Center Director Linda Burton, James B. Duke Professor of Sociology at Duke University, was a featured plenary speaker at the 2017 National Council on Family Relations Annual Conference on November 17, 2017 in Orlando, Florida. In her presentation, “When Ethnography Comes Home to Roost: Andre, the Life Course, and My Family’s Intervention,” Burton recounts the case study of 7-year-old Andre, a bi-racial respondent, whose family network she has followed in a 30-year ethnographic study of the family life course, race, and poverty in an isolated, small town in Pennsylvania. Burton chronicled how structural and contextual factors reached inside and moved through generations of Andre’s family and launched him on a pathway of childhood adultification characterized by a misappropriated racial identity.
“I was in the audience for your keynote address at the NCFR conference. Your story was touching, inspiring, and sobering. It illustrated the concepts such as colorism, race, family nationalism, and others in a very moving and powerful way; I would say that it was as effective as any presentation that I have seen at raising awareness of why color and race and what any one person or family can do matters. I have reflected on it time and again since the conference. Thank you for sharing this story in this way with those who were fortunate enough to attend your session at NCFR.”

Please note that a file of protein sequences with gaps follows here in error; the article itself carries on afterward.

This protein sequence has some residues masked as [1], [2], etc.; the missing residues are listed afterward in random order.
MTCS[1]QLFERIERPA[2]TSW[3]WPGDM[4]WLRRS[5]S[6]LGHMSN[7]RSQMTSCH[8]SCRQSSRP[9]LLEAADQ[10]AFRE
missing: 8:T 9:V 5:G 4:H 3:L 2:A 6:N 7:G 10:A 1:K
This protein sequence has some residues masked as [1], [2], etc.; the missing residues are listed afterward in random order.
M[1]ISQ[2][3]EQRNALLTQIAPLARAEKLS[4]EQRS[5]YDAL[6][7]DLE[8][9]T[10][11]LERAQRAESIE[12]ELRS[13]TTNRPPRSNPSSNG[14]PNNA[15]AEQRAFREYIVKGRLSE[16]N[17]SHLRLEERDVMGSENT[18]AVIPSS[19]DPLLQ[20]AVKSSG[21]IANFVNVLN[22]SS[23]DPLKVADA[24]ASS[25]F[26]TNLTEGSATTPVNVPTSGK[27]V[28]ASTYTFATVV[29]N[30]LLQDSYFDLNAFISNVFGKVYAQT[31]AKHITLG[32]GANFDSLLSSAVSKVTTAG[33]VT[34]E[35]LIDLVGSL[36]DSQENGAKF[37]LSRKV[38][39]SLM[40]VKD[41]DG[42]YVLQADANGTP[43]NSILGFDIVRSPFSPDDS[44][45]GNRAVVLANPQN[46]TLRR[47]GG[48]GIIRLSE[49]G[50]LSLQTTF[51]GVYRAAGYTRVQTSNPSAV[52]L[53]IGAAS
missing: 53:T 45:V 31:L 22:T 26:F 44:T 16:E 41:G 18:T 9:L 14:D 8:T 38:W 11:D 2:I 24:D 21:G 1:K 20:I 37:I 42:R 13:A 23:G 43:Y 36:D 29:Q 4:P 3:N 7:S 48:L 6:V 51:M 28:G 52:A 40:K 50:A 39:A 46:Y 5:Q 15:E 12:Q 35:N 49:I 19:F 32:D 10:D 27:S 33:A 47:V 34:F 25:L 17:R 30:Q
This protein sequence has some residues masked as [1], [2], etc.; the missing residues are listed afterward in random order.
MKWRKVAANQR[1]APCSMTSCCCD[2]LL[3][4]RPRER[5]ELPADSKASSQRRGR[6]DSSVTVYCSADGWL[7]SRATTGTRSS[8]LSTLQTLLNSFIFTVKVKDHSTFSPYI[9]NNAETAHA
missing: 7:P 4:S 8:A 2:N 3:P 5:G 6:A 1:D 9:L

Richard J. Bischoff, Ph.D.
Gwendolyn A. Newkirk Professor of Leadership in Child, Youth and Family Studies
Department of Child, Youth and Family Studies
University of Nebraska-Lincoln